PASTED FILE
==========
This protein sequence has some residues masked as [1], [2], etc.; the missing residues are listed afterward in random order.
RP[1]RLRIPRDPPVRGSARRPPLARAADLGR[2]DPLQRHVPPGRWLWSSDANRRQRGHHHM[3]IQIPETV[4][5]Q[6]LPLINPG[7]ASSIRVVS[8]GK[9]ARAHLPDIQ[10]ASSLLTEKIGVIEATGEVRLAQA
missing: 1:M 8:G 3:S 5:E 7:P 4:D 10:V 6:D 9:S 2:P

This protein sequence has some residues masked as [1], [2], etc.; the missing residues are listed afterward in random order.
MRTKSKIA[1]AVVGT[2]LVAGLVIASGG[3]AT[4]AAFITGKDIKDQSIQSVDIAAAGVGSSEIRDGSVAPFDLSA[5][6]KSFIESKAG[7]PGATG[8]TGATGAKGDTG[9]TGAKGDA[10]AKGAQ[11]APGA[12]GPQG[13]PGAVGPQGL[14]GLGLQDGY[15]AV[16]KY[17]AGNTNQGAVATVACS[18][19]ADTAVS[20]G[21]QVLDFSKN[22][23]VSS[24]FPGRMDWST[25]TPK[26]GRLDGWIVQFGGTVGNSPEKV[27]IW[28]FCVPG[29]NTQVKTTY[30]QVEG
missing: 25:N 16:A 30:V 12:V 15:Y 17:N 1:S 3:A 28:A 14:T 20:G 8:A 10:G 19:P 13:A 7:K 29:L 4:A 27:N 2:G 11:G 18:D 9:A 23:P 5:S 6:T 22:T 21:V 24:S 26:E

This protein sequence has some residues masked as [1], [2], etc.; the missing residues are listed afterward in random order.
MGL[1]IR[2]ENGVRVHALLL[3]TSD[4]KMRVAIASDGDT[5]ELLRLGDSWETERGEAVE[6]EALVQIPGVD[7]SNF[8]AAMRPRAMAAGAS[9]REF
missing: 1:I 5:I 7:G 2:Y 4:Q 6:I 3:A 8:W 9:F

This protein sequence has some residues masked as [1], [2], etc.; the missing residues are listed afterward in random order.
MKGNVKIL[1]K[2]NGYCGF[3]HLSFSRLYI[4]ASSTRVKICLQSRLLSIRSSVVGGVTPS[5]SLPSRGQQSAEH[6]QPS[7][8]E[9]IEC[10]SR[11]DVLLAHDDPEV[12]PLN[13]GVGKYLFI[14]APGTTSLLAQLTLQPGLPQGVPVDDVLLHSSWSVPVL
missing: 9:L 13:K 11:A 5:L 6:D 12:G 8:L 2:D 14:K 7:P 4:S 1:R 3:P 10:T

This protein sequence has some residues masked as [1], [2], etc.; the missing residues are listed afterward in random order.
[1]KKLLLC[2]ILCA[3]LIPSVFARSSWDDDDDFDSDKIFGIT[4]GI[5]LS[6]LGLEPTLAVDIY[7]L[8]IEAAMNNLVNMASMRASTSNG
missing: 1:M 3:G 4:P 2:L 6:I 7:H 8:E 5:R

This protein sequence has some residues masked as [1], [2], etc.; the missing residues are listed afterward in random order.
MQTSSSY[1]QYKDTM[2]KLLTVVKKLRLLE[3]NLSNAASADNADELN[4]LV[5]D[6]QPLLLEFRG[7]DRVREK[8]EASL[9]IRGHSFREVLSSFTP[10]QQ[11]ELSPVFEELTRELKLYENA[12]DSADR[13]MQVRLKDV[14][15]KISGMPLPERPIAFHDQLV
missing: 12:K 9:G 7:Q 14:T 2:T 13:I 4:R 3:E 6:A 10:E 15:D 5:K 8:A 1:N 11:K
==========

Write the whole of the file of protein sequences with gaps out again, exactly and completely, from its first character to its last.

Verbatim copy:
This protein sequence has some residues masked as [1], [2], etc.; the missing residues are listed afterward in random order.
RP[1]RLRIPRDPPVRGSARRPPLARAADLGR[2]DPLQRHVPPGRWLWSSDANRRQRGHHHM[3]IQIPETV[4][5]Q[6]LPLINPG[7]ASSIRVVS[8]GK[9]ARAHLPDIQ[10]ASSLLTEKIGVIEATGEVRLAQA
missing: 1:M 8:G 3:S 5:E 7:P 4:D 10:V 6:D 9:S 2:P

This protein sequence has some residues masked as [1], [2], etc.; the missing residues are listed afterward in random order.
MRTKSKIA[1]AVVGT[2]LVAGLVIASGG[3]AT[4]AAFITGKDIKDQSIQSVDIAAAGVGSSEIRDGSVAPFDLSA[5][6]KSFIESKAG[7]PGATG[8]TGATGAKGDTG[9]TGAKGDA[10]AKGAQ[11]APGA[12]GPQG[13]PGAVGPQGL[14]GLGLQDGY[15]AV[16]KY[17]AGNTNQGAVATVACS[18][19]ADTAVS[20]G[21]QVLDFSKN[22][23]VSS[24]FPGRMDWST[25]TPK[26]GRLDGWIVQFGGTVGNSPEKV[27]IW[28]FCVPG[29]NTQVKTTY[30]QVEG
missing: 25:N 16:A 30:V 12:V 15:Y 17:N 1:S 3:A 28:A 14:T 20:G 8:A 10:G 19:P 13:A 7:K 29:L 4:A 27:N 2:G 11:G 18:D 9:A 23:P 5:S 6:T 22:T 21:V 24:S 26:E

This protein sequence has some residues masked as [1], [2], etc.; the missing residues are listed afterward in random order.
MGL[1]IR[2]ENGVRVHALLL[3]TSD[4]KMRVAIASDGDT[5]ELLRLGDSWETERGEAVE[6]EALVQIPGVD[7]SNF[8]AAMRPRAMAAGAS[9]REF
missing: 1:I 5:I 7:G 2:Y 4:Q 6:I 3:A 8:W 9:F

This protein sequence has some residues masked as [1], [2], etc.; the missing residues are listed afterward in random order.
MKGNVKIL[1]K[2]NGYCGF[3]HLSFSRLYI[4]ASSTRVKICLQSRLLSIRSSVVGGVTPS[5]SLPSRGQQSAEH[6]QPS[7][8]E[9]IEC[10]SR[11]DVLLAHDDPEV[12]PLN[13]GVGKYLFI[14]APGTTSLLAQLTLQPGLPQGVPVDDVLLHSSWSVPVL
missing: 9:L 13:K 11:A 5:L 6:D 12:G 8:L 2:D 14:K 7:P 4:S 1:R 3:P 10:T

This protein sequence has some residues masked as [1], [2], etc.; the missing residues are listed afterward in random order.
[1]KKLLLC[2]ILCA[3]LIPSVFARSSWDDDDDFDSDKIFGIT[4]GI[5]LS[6]LGLEPTLAVDIY[7]L[8]IEAAMNNLVNMASMRASTSNG
missing: 1:M 3:G 4:P 2:L 6:I 7:H 8:E 5:R

This protein sequence has some residues masked as [1], [2], etc.; the missing residues are listed afterward in random order.
MQTSSSY[1]QYKDTM[2]KLLTVVKKLRLLE[3]NLSNAASADNADELN[4]LV[5]D[6]QPLLLEFRG[7]DRVREK[8]EASL[9]IRGHSFREVLSSFTP[10]QQ[11]ELSPVFEELTRELKLYENA[12]DSADR[13]MQVRLKDV[14][15]KISGMPLPERPIAFHDQLV
missing: 12:K 9:G 7:Q 14:T 2:T 13:I 4:R 3:E 6:A 10:E 15:D 5:K 8:A 1:N 11:K